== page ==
Word Patrol: It’s not all “for the ages”

I noted that in his eulogy of Nelson Mandela, President Obama said, “Now he belongs to the ages.” This was an obvious and, I’m sure, deliberate reference to words uttered upon the death of Abraham Lincoln. Historian Doris Kearns Goodwin writes that there is no certain record of who said exactly what at the moment Lincoln died, but it has come down to us that Secretary of War William Stanton said, “Now he belongs to the ages.” It was appropriate that Mr. Obama use these words for Mr. Mandela, who will fill a place in South Africa’s history comparable to Lincoln’s status as “America’s secular saint.”

While we’re on the subject, though, let us consider the tawdry use of these words to describe commonplace events, as in “this is one for the ages” employed to describe dramatic events in sports. I first heard it in 1997 when CBS announcer Jim Nance summoned the phrase to characterize Tiger Woods’ 12-shot victory in his first Masters tournament as a pro.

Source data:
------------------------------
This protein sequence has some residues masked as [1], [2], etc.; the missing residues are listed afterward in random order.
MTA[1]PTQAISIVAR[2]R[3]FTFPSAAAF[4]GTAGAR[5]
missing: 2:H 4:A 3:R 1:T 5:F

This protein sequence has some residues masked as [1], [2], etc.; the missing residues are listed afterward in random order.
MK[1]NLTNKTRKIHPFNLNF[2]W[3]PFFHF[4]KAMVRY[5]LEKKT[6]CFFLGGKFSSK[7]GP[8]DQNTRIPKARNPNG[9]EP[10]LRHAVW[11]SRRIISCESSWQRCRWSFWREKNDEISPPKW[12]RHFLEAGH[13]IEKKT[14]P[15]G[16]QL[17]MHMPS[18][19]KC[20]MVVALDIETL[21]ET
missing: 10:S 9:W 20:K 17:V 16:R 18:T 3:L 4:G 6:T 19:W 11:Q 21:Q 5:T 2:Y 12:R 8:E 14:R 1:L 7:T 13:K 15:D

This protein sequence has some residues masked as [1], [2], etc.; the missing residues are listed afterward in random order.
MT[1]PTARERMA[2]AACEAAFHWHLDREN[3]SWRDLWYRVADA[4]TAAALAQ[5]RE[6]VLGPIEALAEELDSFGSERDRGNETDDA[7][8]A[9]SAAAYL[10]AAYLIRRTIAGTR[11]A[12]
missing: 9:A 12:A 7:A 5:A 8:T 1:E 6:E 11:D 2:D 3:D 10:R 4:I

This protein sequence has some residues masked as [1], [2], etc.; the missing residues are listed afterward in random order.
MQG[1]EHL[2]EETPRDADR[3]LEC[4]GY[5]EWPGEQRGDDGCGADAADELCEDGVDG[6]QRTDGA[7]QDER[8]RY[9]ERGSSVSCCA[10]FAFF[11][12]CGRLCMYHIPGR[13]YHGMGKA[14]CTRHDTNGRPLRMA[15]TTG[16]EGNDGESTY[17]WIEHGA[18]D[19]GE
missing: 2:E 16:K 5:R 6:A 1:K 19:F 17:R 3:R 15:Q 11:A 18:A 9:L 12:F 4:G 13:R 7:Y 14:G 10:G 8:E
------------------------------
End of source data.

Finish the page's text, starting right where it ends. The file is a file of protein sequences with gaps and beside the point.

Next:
Since then the phrase has shown up more and more often in sports broadcasts to mark unusual plays or exceptional comebacks. It was probably used to describe Auburn’s 109-yard kick return to win last weekend’s Iron Bowl. But these events are NOT for the ages. They are part of mere games and don’t merit the language used to honor saviors of nations. So let’s show some respect for truly great men and women and reserve “for the ages” to those who are genuinely worthy of it.